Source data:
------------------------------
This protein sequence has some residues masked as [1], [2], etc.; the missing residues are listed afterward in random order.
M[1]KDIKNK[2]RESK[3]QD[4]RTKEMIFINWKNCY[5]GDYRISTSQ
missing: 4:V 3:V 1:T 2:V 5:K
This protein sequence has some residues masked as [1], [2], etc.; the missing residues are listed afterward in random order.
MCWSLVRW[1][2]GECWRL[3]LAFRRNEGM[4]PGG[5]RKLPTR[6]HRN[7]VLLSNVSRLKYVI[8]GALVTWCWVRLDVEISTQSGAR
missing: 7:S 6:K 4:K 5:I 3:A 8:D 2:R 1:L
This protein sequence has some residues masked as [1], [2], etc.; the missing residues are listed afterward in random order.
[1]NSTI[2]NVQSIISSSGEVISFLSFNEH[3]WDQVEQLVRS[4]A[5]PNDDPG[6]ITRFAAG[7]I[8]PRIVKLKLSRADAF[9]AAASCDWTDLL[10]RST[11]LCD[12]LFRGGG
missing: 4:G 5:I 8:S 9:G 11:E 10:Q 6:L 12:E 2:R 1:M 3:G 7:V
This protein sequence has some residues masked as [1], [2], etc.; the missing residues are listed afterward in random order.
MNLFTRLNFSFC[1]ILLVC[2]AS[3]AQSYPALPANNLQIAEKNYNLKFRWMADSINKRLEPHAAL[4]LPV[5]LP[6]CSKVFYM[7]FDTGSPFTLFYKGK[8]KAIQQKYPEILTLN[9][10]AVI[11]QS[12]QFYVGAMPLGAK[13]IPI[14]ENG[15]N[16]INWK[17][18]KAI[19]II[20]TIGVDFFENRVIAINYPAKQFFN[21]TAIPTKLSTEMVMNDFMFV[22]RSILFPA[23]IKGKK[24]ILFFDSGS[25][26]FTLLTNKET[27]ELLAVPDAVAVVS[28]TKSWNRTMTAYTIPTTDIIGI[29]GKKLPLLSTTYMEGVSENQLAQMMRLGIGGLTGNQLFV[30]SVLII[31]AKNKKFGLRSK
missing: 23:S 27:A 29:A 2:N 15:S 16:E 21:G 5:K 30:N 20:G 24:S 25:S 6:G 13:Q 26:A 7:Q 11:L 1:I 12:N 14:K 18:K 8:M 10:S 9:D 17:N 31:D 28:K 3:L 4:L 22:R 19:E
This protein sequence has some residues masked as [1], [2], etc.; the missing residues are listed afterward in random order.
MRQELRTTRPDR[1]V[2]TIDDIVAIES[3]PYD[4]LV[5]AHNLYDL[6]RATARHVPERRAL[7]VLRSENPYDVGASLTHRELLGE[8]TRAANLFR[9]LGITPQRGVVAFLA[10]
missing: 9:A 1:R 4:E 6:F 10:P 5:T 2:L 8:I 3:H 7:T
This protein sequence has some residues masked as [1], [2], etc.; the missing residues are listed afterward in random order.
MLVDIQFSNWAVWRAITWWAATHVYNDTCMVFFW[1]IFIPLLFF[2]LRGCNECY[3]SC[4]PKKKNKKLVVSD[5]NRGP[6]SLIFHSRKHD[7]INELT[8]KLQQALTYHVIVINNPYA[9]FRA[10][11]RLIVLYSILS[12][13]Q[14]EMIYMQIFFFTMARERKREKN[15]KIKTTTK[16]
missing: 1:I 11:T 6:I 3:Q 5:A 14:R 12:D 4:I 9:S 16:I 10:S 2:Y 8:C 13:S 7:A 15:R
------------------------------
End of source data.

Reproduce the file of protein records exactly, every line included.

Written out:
This protein sequence has some residues masked as [1], [2], etc.; the missing residues are listed afterward in random order.
M[1]KDIKNK[2]RESK[3]QD[4]RTKEMIFINWKNCY[5]GDYRISTSQ
missing: 4:V 3:V 1:T 2:V 5:K
This protein sequence has some residues masked as [1], [2], etc.; the missing residues are listed afterward in random order.
MCWSLVRW[1][2]GECWRL[3]LAFRRNEGM[4]PGG[5]RKLPTR[6]HRN[7]VLLSNVSRLKYVI[8]GALVTWCWVRLDVEISTQSGAR
missing: 7:S 6:K 4:K 5:I 3:A 8:D 2:R 1:L
This protein sequence has some residues masked as [1], [2], etc.; the missing residues are listed afterward in random order.
[1]NSTI[2]NVQSIISSSGEVISFLSFNEH[3]WDQVEQLVRS[4]A[5]PNDDPG[6]ITRFAAG[7]I[8]PRIVKLKLSRADAF[9]AAASCDWTDLL[10]RST[11]LCD[12]LFRGGG
missing: 4:G 5:I 8:S 9:G 11:E 10:Q 6:L 12:E 2:R 1:M 3:G 7:V
This protein sequence has some residues masked as [1], [2], etc.; the missing residues are listed afterward in random order.
MNLFTRLNFSFC[1]ILLVC[2]AS[3]AQSYPALPANNLQIAEKNYNLKFRWMADSINKRLEPHAAL[4]LPV[5]LP[6]CSKVFYM[7]FDTGSPFTLFYKGK[8]KAIQQKYPEILTLN[9][10]AVI[11]QS[12]QFYVGAMPLGAK[13]IPI[14]ENG[15]N[16]INWK[17][18]KAI[19]II[20]TIGVDFFENRVIAINYPAKQFFN[21]TAIPTKLSTEMVMNDFMFV[22]RSILFPA[23]IKGKK[24]ILFFDSGS[25][26]FTLLTNKET[27]ELLAVPDAVAVVS[28]TKSWNRTMTAYTIPTTDIIGI[29]GKKLPLLSTTYMEGVSENQLAQMMRLGIGGLTGNQLFV[30]SVLII[31]AKNKKFGLRSK
missing: 23:S 27:A 29:A 2:N 15:S 16:E 21:G 5:K 30:N 20:G 24:S 25:S 6:G 13:Q 26:A 7:Q 11:L 1:I 12:N 14:K 18:K 8:M 10:S 9:D 17:N 31:D 28:K 3:L 4:L 22:R 19:E
This protein sequence has some residues masked as [1], [2], etc.; the missing residues are listed afterward in random order.
MRQELRTTRPDR[1]V[2]TIDDIVAIES[3]PYD[4]LV[5]AHNLYDL[6]RATARHVPERRAL[7]VLRSENPYDVGASLTHRELLGE[8]TRAANLFR[9]LGITPQRGVVAFLA[10]
missing: 9:A 1:R 4:E 6:F 10:P 5:T 2:L 8:I 3:H 7:T
This protein sequence has some residues masked as [1], [2], etc.; the missing residues are listed afterward in random order.
MLVDIQFSNWAVWRAITWWAATHVYNDTCMVFFW[1]IFIPLLFF[2]LRGCNECY[3]SC[4]PKKKNKKLVVSD[5]NRGP[6]SLIFHSRKHD[7]INELT[8]KLQQALTYHVIVINNPYA[9]FRA[10][11]RLIVLYSILS[12][13]Q[14]EMIYMQIFFFTMARERKREKN[15]KIKTTTK[16]
missing: 1:I 11:T 6:I 3:Q 5:A 14:R 12:D 4:I 9:S 16:I 10:S 2:Y 8:C 13:S 7:A 15:R